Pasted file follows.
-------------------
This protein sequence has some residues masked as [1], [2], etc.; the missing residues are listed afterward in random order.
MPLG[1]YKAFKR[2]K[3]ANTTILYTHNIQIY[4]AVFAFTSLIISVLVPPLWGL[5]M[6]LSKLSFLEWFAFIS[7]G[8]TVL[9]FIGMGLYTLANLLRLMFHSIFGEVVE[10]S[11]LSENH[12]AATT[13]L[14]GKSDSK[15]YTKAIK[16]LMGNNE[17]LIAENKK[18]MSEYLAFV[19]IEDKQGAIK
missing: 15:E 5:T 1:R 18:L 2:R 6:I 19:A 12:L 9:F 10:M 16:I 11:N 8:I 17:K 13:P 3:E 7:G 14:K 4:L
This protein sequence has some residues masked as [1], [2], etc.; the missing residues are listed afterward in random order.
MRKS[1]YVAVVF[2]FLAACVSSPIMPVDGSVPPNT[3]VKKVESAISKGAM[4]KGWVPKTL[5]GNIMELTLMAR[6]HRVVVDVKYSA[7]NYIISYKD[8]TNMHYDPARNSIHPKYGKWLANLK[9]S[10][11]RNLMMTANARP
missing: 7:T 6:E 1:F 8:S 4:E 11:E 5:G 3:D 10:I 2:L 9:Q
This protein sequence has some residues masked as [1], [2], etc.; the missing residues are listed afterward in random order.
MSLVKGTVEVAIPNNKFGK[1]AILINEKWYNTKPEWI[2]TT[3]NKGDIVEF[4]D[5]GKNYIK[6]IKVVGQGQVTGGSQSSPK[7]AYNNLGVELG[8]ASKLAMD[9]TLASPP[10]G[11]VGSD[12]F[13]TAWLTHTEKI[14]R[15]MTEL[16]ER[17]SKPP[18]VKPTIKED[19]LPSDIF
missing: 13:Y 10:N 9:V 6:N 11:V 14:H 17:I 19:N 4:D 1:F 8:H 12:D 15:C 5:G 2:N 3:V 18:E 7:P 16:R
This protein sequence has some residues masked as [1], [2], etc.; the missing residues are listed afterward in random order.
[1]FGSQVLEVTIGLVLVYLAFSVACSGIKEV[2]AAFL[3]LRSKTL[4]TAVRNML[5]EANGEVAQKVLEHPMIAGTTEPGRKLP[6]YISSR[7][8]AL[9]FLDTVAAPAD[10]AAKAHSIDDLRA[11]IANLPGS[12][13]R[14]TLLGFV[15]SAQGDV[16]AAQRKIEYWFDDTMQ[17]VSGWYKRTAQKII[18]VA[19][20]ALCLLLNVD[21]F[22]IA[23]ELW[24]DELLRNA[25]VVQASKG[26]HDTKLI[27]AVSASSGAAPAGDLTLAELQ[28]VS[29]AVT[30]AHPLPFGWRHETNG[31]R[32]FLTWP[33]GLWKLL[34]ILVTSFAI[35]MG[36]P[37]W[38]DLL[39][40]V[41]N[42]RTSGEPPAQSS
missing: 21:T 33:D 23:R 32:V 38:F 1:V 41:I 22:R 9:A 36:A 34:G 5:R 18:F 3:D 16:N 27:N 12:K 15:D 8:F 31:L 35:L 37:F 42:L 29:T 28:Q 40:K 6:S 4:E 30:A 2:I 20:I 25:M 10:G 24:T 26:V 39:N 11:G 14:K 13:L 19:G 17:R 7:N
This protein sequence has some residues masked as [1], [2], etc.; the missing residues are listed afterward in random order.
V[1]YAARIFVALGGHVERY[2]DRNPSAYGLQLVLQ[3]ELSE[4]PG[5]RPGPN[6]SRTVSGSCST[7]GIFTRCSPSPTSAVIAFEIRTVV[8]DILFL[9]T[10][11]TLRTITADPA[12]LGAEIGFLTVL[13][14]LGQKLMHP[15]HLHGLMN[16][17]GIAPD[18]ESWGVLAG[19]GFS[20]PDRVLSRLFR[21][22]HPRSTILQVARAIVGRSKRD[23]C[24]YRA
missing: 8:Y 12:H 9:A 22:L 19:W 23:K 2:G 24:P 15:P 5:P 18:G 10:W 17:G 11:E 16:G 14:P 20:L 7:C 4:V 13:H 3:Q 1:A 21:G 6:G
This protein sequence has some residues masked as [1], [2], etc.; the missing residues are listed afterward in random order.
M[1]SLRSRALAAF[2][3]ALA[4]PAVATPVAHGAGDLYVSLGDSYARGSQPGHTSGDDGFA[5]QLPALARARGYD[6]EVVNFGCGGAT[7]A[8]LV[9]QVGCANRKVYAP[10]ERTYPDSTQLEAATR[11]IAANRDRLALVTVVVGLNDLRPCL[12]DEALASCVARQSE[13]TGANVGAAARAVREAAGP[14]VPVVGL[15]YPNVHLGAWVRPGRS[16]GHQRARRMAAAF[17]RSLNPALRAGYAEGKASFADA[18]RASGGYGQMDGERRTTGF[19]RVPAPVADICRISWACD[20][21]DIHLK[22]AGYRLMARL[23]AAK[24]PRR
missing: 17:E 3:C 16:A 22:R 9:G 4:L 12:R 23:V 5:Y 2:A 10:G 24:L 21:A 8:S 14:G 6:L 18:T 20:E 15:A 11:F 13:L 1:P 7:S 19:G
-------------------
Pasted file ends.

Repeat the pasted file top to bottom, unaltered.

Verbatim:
This protein sequence has some residues masked as [1], [2], etc.; the missing residues are listed afterward in random order.
MPLG[1]YKAFKR[2]K[3]ANTTILYTHNIQIY[4]AVFAFTSLIISVLVPPLWGL[5]M[6]LSKLSFLEWFAFIS[7]G[8]TVL[9]FIGMGLYTLANLLRLMFHSIFGEVVE[10]S[11]LSENH[12]AATT[13]L[14]GKSDSK[15]YTKAIK[16]LMGNNE[17]LIAENKK[18]MSEYLAFV[19]IEDKQGAIK
missing: 15:E 5:T 1:R 18:L 2:R 6:I 19:A 12:L 9:F 10:M 16:I 11:N 8:I 17:K 13:P 3:E 7:G 14:K 4:L
This protein sequence has some residues masked as [1], [2], etc.; the missing residues are listed afterward in random order.
MRKS[1]YVAVVF[2]FLAACVSSPIMPVDGSVPPNT[3]VKKVESAISKGAM[4]KGWVPKTL[5]GNIMELTLMAR[6]HRVVVDVKYSA[7]NYIISYKD[8]TNMHYDPARNSIHPKYGKWLANLK[9]S[10][11]RNLMMTANARP
missing: 7:T 6:E 1:F 8:S 4:E 11:E 5:G 3:D 10:I 2:L 9:Q
This protein sequence has some residues masked as [1], [2], etc.; the missing residues are listed afterward in random order.
MSLVKGTVEVAIPNNKFGK[1]AILINEKWYNTKPEWI[2]TT[3]NKGDIVEF[4]D[5]GKNYIK[6]IKVVGQGQVTGGSQSSPK[7]AYNNLGVELG[8]ASKLAMD[9]TLASPP[10]G[11]VGSD[12]F[13]TAWLTHTEKI[14]R[15]MTEL[16]ER[17]SKPP[18]VKPTIKED[19]LPSDIF
missing: 13:Y 10:N 9:V 6:N 11:V 14:H 17:I 19:N 4:D 1:F 8:H 12:D 15:C 5:G 2:N 3:V 18:E 7:P 16:R
This protein sequence has some residues masked as [1], [2], etc.; the missing residues are listed afterward in random order.
[1]FGSQVLEVTIGLVLVYLAFSVACSGIKEV[2]AAFL[3]LRSKTL[4]TAVRNML[5]EANGEVAQKVLEHPMIAGTTEPGRKLP[6]YISSR[7][8]AL[9]FLDTVAAPAD[10]AAKAHSIDDLRA[11]IANLPGS[12][13]R[14]TLLGFV[15]SAQGDV[16]AAQRKIEYWFDDTMQ[17]VSGWYKRTAQKII[18]VA[19][20]ALCLLLNVD[21]F[22]IA[23]ELW[24]DELLRNA[25]VVQASKG[26]HDTKLI[27]AVSASSGAAPAGDLTLAELQ[28]VS[29]AVT[30]AHPLPFGWRHETNG[31]R[32]FLTWP[33]GLWKLL[34]ILVTSFAI[35]MG[36]P[37]W[38]DLL[39][40]V[41]N[42]RTSGEPPAQSS
missing: 21:T 33:D 23:R 32:V 38:F 1:V 41:I 22:R 9:A 36:A 34:G 5:R 18:F 3:D 16:N 27:N 12:K 15:D 8:F 31:L 35:L 37:F 42:L 29:T 28:Q 40:K 6:S 4:E 30:A 2:I 20:I 25:M 10:G 24:T 26:V 39:N 11:G 14:K 13:L 19:G 17:R 7:N
This protein sequence has some residues masked as [1], [2], etc.; the missing residues are listed afterward in random order.
V[1]YAARIFVALGGHVERY[2]DRNPSAYGLQLVLQ[3]ELSE[4]PG[5]RPGPN[6]SRTVSGSCST[7]GIFTRCSPSPTSAVIAFEIRTVV[8]DILFL[9]T[10][11]TLRTITADPA[12]LGAEIGFLTVL[13][14]LGQKLMHP[15]HLHGLMN[16][17]GIAPD[18]ESWGVLAG[19]GFS[20]PDRVLSRLFR[21][22]HPRSTILQVARAIVGRSKRD[23]C[24]YRA
missing: 8:Y 12:H 9:A 22:L 19:W 23:K 2:G 24:P 15:P 5:P 18:G 10:W 17:G 11:E 16:G 14:P 20:L 7:C 4:V 13:H 3:Q 1:A 21:G 6:G
This protein sequence has some residues masked as [1], [2], etc.; the missing residues are listed afterward in random order.
M[1]SLRSRALAAF[2][3]ALA[4]PAVATPVAHGAGDLYVSLGDSYARGSQPGHTSGDDGFA[5]QLPALARARGYD[6]EVVNFGCGGAT[7]A[8]LV[9]QVGCANRKVYAP[10]ERTYPDSTQLEAATR[11]IAANRDRLALVTVVVGLNDLRPCL[12]DEALASCVARQSE[13]TGANVGAAARAVREAAGP[14]VPVVGL[15]YPNVHLGAWVRPGRS[16]GHQRARRMAAAF[17]RSLNPALRAGYAEGKASFADA[18]RASGGYGQMDGERRTTGF[19]RVPAPVADICRISWACD[20][21]DIHLK[22]AGYRLMARL[23]AAK[24]PRR
missing: 17:E 3:C 16:A 22:R 9:G 4:L 12:R 23:V 5:Y 2:A 10:G 24:L 21:A 8:S 14:G 6:L 18:T 20:E 15:A 11:F 13:L 1:P 7:S 19:G